PRIDE: Anne Ishii of MASSIVE on Jiraiya Opening Ceremony Collection
If you’re not wearing something from the MASSIVE x Opening Ceremony collection this pride weekend then you NEED to rethink your outfits and incorporate this awesomeness. Anne Ishii of MASSIVE talks to us about the collection which incorporates the art of Japanese gay manga artist Jiraiya.
So tell us about how the origins of this collection?
So, Graham Kolbeins, the Creative Director of MASSIVE Goods, was doing the blog for Spike Jonze’s “Her” and had been coordinating with Opening Ceremony for their capsule collection on the film. Graham introduced the OC buyer to our line while coordinating, and one he (Jesse Hudnutt) immediately took to it. That was last November. Anyway, enthusiasm built up in our conversations, and the full idea materialized a few months later, when OC’s Jacky Tang suggested a full gay pride Summer collaboration, featuring work by Jiraiya. The collection represents a lot of disparate themes but most essentially it’s fun, sweet, beefy and 100% Jiraiya. Some of the designs are licensed from artwork he did for a Japanese gay brothel chain (lol), and a couple of the items are original designs he did for us, already featured on our first sweatshirt
What is important about the artist Jiraiya?
Where do I begin? For starters, his work has helped tons of gay men come out, and to embrace their diversity. I think especially outside of Japan, Asian men especially have had to deal with being relegated to the bottom of a masculinity totem pole, so seeing art representing foin-as-f*** diesel trucks half-naked, being awesome and proud, is really encouraging. It’s not just conjecture, either. I’ve heard story after story about young men who said seeing Jiraiya’s illustrations made them feel so much better about being big, or Asian, or just plain rad. Second, we have to bow down to the sheer craftsmanship of his artwork. His full-color illustrations are all done freehand! Not only that, he’s an exceptional draftsman in his manga comics, and a fantastic storyteller. He has said he believes gay men need more optimism in their lives, and he makes an effort to tell uplifting stories. His fans would agree. Lastly, he’s a swell, generous, hilarious dude, and always has something witty to say about culture and society. Positive influence on those around him and what not.
What’s different about this collection than the original?
First, the size of it. Thinking about how much volume we decided to create for this collection actually makes me a want to throw up, it’s so nerve-wrecking. We went from a tiny business making one or two shirts at a time, to SEVEN pieces, including shorts–something we’ve never designed before. Multiply that by hundreds of units across seven sizes (we go up to XXXL sizes because we’re MASSIVE haha), and the fact that I’m literally fulfilling all the orders out of my apartment and storage unit… forget nausea, I might shit myself thinking too much about it.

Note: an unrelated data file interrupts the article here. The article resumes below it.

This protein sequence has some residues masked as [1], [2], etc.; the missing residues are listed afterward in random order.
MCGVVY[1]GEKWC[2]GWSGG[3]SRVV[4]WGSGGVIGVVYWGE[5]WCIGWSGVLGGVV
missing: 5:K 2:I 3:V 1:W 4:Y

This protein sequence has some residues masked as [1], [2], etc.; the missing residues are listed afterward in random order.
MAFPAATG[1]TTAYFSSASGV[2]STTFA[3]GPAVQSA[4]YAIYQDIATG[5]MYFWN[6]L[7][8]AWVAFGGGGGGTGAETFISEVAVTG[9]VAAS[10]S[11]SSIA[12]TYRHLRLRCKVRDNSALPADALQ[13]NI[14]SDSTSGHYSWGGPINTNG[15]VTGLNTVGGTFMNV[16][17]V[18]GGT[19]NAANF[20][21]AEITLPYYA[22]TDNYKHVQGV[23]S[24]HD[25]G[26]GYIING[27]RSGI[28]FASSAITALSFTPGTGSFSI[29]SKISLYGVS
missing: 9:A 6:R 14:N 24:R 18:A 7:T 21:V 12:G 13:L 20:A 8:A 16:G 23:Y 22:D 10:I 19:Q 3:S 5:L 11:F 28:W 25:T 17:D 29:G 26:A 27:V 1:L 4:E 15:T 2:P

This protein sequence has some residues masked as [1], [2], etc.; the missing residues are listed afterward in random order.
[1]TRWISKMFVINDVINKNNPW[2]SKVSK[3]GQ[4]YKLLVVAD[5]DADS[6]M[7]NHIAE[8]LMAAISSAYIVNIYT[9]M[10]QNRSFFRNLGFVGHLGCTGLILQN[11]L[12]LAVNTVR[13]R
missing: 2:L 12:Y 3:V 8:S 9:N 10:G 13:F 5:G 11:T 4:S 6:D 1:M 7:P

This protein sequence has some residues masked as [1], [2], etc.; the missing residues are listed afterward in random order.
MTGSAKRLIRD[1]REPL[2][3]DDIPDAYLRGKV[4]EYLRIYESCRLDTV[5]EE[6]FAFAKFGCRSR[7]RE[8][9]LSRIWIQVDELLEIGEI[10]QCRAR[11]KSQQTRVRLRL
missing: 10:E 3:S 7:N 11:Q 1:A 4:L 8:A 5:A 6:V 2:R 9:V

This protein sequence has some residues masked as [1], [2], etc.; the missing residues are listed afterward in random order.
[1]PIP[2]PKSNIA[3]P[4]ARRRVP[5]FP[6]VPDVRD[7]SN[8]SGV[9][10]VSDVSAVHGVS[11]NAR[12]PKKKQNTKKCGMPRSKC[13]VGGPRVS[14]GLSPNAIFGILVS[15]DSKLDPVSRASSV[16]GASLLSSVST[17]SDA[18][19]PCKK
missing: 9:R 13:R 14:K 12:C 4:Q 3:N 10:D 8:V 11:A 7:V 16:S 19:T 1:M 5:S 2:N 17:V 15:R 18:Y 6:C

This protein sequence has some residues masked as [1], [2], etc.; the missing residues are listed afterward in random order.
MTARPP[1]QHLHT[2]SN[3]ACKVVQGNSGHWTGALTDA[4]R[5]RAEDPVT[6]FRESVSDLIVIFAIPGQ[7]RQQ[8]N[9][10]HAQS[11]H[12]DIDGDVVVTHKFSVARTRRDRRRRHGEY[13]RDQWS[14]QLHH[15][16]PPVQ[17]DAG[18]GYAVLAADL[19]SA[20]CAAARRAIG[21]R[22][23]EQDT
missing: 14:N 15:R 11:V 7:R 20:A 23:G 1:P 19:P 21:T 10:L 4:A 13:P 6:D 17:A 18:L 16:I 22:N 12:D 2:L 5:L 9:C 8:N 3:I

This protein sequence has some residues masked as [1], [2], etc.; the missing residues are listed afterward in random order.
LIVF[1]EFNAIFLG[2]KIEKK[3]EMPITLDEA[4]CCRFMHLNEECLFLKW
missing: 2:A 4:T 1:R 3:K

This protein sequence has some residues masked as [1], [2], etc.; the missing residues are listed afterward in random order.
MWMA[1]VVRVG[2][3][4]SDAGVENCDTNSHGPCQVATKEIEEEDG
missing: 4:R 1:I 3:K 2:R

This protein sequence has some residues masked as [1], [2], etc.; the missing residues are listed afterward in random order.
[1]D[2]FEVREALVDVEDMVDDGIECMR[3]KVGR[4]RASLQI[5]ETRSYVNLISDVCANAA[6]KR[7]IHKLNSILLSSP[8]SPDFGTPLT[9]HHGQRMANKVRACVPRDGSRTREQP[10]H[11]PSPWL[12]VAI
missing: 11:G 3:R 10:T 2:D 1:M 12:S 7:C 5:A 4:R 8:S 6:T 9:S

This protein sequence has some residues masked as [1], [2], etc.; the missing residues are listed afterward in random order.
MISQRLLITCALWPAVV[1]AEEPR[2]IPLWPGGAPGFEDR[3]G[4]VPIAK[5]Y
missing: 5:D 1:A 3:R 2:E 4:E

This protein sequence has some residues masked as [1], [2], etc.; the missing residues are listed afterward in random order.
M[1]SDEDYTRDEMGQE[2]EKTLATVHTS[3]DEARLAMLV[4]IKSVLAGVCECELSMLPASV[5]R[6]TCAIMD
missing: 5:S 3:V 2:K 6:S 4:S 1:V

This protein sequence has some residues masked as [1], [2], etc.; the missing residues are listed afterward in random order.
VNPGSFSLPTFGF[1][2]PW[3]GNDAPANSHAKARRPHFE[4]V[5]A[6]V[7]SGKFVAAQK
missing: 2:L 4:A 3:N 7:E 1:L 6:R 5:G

The first collection blew up, were you expecting that kind of reaction?
Yes, haha. No but seriously, our artists’ work speaks for itself. The real challenge isn’t in predicting the popularity, producing the work, or financing the line, but doing justice to the artwork and meeting the needs of our die-hard fans.
What does Jiraiya think of it all?
He loves it. He can’t believe his art is being rendered into things people can boast on their person, no longer just prints you keep in a folder at home. He is also just floored that it’s breaking out in of all places, a boutique in New York City… that isn’t necessarily a gay merch store.
the shirt makes such a huge statement, do you think popularity of it speaks to how times have changed in terms of homophobia?
DEFINITELY. The funny thing about these shirts, I have to say though, is that TECHNICALLY, there’s nothing explicitly gay about it. It’s just dudes. We don’t write the words “gay” or “queer” or “homosexual” (hahaha but if we did that would be next level tradge). No rainbows, no hand-holding, no kissing, no dick-touching (and if you’ve seen other goods by artists like Tom of Finland you’ll know that’s not uncommon in “gay apparel.”)
It’s art. Period. It’s art that celebrates the male body as exemplified by Japanese men who adore men in all their bigness, their thickness, their Asianness, their silliness, their sexiness. And the end result is that when you see this, whether it makes people uncomfortable or not, you just know you have to get with the program and be right with queer.
What are you doing this Pride weekend?
Going to LA… for a wedding… between a straight couple… lol seriously. Actually it’s appropriate; the nuptials are for one of my dearest friends and a huge supporter/confidant in all my manga endeavors–Ryan Sands, who runs Youth in Decline. We’ve both always been fans of Japanese fringe art and comics. I’ll just be hanging with peers in our publishing niche.
What’s coming up next?